NAR Honors Fair Housing Month, Announces 2024 Fair Housing Champion Award Winners

By klrw460 April 3, 2024

On April 3, 2024, the National Association of Realtors® (NAR) and® celebrated Fair Housing Month by awarding three individuals the Fair Housing Champion Award at the event titled “Many Rivers to Cross: America’s Ongoing Fair Housing Journey.” The recipients were recognized for their exceptional contributions to promoting fair housing and increasing homeownership in their communities.

The award honors Realtors® who have excelled in combating housing discrimination, advocating for equitable and affordable housing, and educating both consumers and professionals about fair housing practices. Sponsored by®, each winner received a $5,000 prize to donate to a housing-related charity of their choosing.

NAR President Kevin Sears expressed pride in the awardees, highlighting their role in fostering diverse, inclusive, and thriving communities across America. He emphasized that affordability and fair housing are critical challenges in today’s real estate sector.

The 2024 awardees are notable for their longstanding commitment to housing equality:

  • Eve B. Lee from Lake County, Illinois, recognized for over 45 years of work in expanding housing access.
  • Shadrick Bogany of Houston, who has championed homeownership as empowerment, especially within underrepresented groups.
  • Paul Yorkis, president of the Massachusetts Association of Realtors®, lauded for his advocacy in making real estate forms accessible in multiple languages.® Chief Marketing Officer Mickey Neuberger praised the awardees’ efforts in improving housing opportunities, while Alexia Smokler, NAR’s director of fair housing policy & programs, and Patrice Ficklin, director of the CFPB’s office of fair lending & equal opportunity, discussed the impact of the Equal Credit Opportunity Act (ECOA) on its 50th anniversary. Their conversation covered the transformative effects of ECOA on expanding women’s access to credit and highlighted ongoing challenges in lending discrimination.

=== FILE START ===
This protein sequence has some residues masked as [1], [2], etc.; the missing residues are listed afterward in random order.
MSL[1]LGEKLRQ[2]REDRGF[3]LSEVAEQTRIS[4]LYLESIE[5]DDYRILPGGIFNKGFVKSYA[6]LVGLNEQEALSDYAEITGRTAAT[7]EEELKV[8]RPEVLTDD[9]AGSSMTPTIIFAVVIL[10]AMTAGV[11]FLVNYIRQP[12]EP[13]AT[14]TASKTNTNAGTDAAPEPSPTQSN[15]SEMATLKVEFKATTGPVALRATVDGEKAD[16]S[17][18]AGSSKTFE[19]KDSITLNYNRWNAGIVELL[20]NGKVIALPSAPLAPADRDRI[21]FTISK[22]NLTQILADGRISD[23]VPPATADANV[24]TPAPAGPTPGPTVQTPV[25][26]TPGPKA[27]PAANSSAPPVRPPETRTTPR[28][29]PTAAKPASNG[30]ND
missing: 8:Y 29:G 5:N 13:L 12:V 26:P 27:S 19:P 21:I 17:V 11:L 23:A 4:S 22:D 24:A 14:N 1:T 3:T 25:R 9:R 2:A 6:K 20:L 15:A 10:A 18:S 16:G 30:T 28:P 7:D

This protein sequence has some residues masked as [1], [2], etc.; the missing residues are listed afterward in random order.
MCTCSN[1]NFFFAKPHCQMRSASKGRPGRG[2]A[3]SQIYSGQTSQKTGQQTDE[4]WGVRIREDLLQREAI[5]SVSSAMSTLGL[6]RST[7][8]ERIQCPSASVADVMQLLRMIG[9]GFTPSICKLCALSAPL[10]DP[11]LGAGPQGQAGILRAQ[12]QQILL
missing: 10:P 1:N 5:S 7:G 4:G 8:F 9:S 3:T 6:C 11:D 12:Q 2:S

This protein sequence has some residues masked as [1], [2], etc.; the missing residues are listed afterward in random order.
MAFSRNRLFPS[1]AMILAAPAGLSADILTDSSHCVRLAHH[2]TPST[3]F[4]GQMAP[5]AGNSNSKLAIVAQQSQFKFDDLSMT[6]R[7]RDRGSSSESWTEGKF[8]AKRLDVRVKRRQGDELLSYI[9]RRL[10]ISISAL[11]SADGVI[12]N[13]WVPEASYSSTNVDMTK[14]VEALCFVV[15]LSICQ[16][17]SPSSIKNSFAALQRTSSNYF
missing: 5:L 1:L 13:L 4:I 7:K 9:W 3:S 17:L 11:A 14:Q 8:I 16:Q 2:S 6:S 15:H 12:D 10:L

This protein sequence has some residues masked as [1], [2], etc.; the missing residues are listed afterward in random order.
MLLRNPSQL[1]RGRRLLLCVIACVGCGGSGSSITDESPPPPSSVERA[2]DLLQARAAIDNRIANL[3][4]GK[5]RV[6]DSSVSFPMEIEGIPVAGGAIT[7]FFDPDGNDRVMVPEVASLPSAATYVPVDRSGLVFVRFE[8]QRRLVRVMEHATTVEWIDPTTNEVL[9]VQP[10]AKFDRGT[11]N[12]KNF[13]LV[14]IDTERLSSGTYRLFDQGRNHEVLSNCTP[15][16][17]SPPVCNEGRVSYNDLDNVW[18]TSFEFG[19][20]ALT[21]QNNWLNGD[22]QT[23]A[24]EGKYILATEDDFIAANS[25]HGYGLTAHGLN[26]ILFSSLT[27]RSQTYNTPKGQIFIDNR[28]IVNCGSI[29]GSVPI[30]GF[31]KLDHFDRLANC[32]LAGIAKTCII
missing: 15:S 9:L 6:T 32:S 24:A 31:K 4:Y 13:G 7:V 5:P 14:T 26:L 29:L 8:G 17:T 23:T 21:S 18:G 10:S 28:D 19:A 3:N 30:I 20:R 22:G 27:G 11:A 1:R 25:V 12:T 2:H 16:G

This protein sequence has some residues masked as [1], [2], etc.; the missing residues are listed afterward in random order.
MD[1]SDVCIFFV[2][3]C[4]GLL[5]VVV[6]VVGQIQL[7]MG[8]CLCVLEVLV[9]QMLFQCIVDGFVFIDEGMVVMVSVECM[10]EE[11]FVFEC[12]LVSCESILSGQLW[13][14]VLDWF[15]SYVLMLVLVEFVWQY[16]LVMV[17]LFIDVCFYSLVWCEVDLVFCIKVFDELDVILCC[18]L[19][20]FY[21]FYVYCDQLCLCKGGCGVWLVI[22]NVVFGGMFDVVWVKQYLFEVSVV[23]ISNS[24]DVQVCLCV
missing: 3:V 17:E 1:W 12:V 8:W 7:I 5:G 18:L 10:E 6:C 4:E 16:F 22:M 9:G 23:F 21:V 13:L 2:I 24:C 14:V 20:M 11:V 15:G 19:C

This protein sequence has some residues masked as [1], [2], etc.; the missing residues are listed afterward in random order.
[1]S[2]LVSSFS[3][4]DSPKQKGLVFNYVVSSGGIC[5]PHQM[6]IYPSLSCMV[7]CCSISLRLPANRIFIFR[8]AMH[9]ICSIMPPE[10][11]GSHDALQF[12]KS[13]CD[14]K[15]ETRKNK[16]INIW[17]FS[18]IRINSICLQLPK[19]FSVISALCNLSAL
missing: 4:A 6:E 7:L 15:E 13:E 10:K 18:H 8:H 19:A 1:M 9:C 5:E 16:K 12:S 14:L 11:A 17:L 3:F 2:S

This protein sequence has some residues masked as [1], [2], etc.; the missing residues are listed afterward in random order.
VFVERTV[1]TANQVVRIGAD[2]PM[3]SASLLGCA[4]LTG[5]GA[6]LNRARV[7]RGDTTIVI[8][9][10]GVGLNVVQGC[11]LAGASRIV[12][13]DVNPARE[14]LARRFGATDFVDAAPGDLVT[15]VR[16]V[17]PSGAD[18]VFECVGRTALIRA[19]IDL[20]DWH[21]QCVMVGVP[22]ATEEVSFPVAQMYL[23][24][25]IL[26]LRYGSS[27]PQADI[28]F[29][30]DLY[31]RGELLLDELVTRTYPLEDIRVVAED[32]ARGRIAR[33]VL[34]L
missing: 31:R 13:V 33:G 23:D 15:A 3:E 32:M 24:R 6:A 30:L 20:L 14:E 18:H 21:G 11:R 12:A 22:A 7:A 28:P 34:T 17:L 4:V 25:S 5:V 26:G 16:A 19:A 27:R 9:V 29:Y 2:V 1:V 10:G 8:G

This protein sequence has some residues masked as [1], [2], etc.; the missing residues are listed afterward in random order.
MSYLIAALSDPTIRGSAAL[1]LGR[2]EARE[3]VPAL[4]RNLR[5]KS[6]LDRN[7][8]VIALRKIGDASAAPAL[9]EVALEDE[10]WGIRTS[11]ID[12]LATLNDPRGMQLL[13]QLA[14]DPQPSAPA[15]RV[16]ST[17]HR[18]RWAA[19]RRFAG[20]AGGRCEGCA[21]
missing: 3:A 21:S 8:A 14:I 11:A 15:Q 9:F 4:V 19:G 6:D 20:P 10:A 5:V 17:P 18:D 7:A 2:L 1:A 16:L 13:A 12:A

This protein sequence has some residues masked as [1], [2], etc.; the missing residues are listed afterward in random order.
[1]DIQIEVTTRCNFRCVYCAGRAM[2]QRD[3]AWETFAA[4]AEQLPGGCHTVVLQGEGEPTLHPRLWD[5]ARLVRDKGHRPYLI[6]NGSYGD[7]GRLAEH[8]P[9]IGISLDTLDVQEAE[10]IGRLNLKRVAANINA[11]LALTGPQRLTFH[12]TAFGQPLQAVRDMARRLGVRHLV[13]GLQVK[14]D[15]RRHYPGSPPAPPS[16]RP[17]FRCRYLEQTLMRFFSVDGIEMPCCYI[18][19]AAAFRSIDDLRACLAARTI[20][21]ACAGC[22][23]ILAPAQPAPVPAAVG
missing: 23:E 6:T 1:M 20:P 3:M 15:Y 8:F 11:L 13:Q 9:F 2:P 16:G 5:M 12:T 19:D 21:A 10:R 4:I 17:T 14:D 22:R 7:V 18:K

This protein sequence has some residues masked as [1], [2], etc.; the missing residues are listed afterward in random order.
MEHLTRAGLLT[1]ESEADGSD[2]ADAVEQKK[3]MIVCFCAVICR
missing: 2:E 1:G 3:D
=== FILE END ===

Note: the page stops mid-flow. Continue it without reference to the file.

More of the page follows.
The event also featured a discussion on civil rights history with Thomas Sugrue, focusing on the legacy of the 1964 Civil Rights Act and its failure to address private housing discrimination, which was only rectified with the 1968 Fair Housing Act. This discussion stressed the importance of continuing to fight against systemic barriers in housing due to racial discrimination.

For more information, read the original press release from: